At least seven policemen and three civilians were killed Saturday in a series of attacks in Afghanistan, officials said.
In the eastern Ghazni province, Taliban insurgents killed three policemen in attacks on security checkpoints, according to provincial police chief spokesman Ahmad Khan Serat. Associated Press reported the Taliban claimed responsibility.
At least four policemen were killed when the Taliban stormed a security checkpoint in the northern Sari Pul province, provincial council leader Mohammad Noor Rahmani said.
Two explosions in Jalalabad, in the eastern Nangarhar province, claimed the lives of at least three civilians, said Attahullah Khogyani, a spokesman for the provincial governor.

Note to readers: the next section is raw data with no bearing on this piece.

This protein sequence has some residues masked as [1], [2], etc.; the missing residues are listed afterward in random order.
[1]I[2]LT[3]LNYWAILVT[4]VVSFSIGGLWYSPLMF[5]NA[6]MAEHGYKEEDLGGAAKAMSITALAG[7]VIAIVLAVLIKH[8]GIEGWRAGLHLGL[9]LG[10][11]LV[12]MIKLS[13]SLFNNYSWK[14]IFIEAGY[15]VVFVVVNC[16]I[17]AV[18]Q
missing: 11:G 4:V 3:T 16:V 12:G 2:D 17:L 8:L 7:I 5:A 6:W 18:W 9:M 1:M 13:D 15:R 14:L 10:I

No groups claimed responsibility for the attacks in Nangarhar and Sari Pul.
Islamic State established a presence in Nangarhar in 2015. Fighting among militant groups has intensified in recent weeks amid ongoing peace negotiations, as have clashes between the Taliban and Afghan forces.
U.S. envoy Zalmay Khalilzad lobbied in Kabul earlier this week for talks that would include leading Afghan figures, government officials, the Taliban and other opposition representatives. Khalilzad said progress was made during several rounds of negotiations with the Taliban last month in Qatar.
Despite the ongoing talks, the Taliban continue to attack Afghan forces and refuse to talk directly with the Afghan government, maintaining it is merely a puppet of the U.S.
Also on Saturday, Pope Francis blamed the U.S. and Europe for fueling the conflict in Afghanistan, as well as those in Syria and Yemen, by selling weapons in war zones.
The pope told students and teachers at Milan's San Carlo Institute there are so many wars in the world because "the rich Europe and America sell weapons ... used to kill children and kill people." He added: "A country that produces and sells weapons has on its conscience the death of every child and destruction of each family."